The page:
The people in the house are not ignorant to that.

Canopy or not.

sr


This is done for the sake of your line of reasoning...

Let's say modern day folks spoke like the ancient Jews once did.

The kids have beren playing video games in doors all day, oblivious to the world.

In walks dad, he opens the door to the kids room. Pokes his hear inside, and says.."raining."
 

GeneZ

Well-known member
You have absolutely ZERO level of understanding, even after I write it on a sixth grade reading level.

The LXX is a document in history, and it is valuable for Jews and Christians to study. Get over yourself, and deal with FACTS and not the FICTION of your cult.
The Septuagint often is represented as Roman numerals: “LXX” (L [50] + X [10] + X [10] = 70). According to Philo, Josephus, the Letter of Aristeas, and rabbinic sources, King Ptolemy II Philadelphus (285–247 BC) assembled 70 (or 72) translators to render the Law of Moses into Greek. In the most limited sense, “Septuagint” refers just to this project, which covered the Pentateuch: Genesis, Exodus, Leviticus, Numbers, and Deuteronomy.​

Although the usage is imprecise, “Septuagint” (and the abbreviation “LXX”) is a convenient term generally used to refer to any or all of the Greek translations of the Hebrew Bible, as well as several other Jewish religious books written in Greek (Tov, Textual Criticism, 135). Sometimes the term “Old Greek” (OG) is used to describe the “oldest recoverable form of the Greek text of a particular book” (McLay, Septuagint in New Testament Research, 7), while “Septuagint” is used to refer to a collection of books.​


Johnston, J. W. (2016). Septuagint. In J. D. Barry, D. Bomar, D. R. Brown, R. Klippenstein, D. Mangum, C. Sinclair Wolcott, … W. Widder (Eds.), The Lexham Bible Dictionary. Bellingham, WA: Lexham Press.
The LXX has been a great help in understanding of tenses that the Greek can convey with exactness, that one's not knowing the idiomatic ways of Jewish thinking in the Hebrew text would reveal.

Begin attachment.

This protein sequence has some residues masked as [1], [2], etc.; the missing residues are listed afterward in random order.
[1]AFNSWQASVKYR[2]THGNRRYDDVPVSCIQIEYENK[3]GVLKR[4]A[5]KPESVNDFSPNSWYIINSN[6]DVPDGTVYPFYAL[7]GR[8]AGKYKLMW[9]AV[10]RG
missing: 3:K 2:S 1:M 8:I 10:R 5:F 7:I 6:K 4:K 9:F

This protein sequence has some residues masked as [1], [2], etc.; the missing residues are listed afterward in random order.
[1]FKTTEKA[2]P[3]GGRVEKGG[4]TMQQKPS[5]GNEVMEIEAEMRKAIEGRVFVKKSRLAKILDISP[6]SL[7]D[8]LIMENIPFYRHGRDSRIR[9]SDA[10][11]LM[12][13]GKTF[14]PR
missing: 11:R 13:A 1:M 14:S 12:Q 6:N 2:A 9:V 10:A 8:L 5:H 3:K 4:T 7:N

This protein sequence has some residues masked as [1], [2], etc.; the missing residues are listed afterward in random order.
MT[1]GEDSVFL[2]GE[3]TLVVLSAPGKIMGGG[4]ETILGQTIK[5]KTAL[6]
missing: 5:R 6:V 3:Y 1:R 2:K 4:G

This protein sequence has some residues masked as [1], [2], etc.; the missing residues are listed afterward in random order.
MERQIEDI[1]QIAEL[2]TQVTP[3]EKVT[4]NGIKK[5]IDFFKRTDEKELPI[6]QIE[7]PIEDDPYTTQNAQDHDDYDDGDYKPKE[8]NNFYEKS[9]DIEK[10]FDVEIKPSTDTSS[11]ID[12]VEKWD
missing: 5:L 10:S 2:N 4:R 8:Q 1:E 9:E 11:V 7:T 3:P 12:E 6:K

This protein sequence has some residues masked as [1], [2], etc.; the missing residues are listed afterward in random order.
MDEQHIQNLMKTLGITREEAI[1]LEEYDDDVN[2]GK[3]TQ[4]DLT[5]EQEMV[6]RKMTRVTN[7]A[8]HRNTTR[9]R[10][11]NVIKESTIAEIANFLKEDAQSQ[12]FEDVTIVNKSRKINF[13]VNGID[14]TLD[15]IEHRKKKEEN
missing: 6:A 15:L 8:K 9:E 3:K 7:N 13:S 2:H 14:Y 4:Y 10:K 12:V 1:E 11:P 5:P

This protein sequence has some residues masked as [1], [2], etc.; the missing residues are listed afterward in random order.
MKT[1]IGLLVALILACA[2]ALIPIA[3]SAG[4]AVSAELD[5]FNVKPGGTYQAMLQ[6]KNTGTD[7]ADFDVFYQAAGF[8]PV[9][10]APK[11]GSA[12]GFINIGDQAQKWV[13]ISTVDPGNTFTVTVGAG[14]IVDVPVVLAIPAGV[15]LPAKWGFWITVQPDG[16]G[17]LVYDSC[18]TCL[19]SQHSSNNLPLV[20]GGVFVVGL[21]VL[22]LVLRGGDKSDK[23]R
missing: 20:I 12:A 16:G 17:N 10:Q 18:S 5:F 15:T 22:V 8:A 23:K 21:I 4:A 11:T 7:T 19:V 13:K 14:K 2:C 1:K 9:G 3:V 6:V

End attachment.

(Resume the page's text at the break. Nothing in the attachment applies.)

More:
Slyzr

Member
This is done for the sake of your line of reasoning...

Let's say modern day folks spoke like the ancient Jews once did.

The kids have beren playing video games in doors all day, oblivious to the world.

In walks dad, he opens the door to the kids room. Pokes his hear inside, and says.."raining."

Bit of disconnect on that one bro.

Seems like we are talking past each other.

sr
 

GeneZ

Well-known member
If the so called "fallen nature" or "sin nature" wasn't necessary for them to sin, then this brings up interesting conclusions.
  • If Adam and Eve sinned without a "fallen nature" and we have a different nature than them
  • If we have a "fallen nature", then our relationship to temptation and sin is nothing like Adam and Eve's relationship to temptation and sin.
Adam and the woman were not tempted by sin. They were tempt by Evil. And, tempted by a power higher than themselves. But, since God's command was so simple? If they chose to obey it would have been simple enough to follow.

The fruit itself did not tempt them. The thought that they could become like the Lord is what did it. The very same evil that Lucifer felt towards the Lord when he had his famous "I will's." For Lucifer wanted to be like the Most High.


While I suppose this sort of thing is necessary doctrine for some theologies, if Jesus could only be tempted by a force greater than himself, he couldn't be tempted at all (assuming you think he is "God" by this).

He gave gave up his right to operate in the powers of Deity .(Philippians 2:6-8)

He volunteered to do so.

As a result? He remained functioning only in the power granted him by his second nature. That nature was his soul It was the soul of Jehovah to be exact. For, you see.. The Lord God of Israel was always having two natures in union. The Incarnation was simply manifesting one of those natures in a body. His Deity needed to remain in neutral as to maintain being as a man!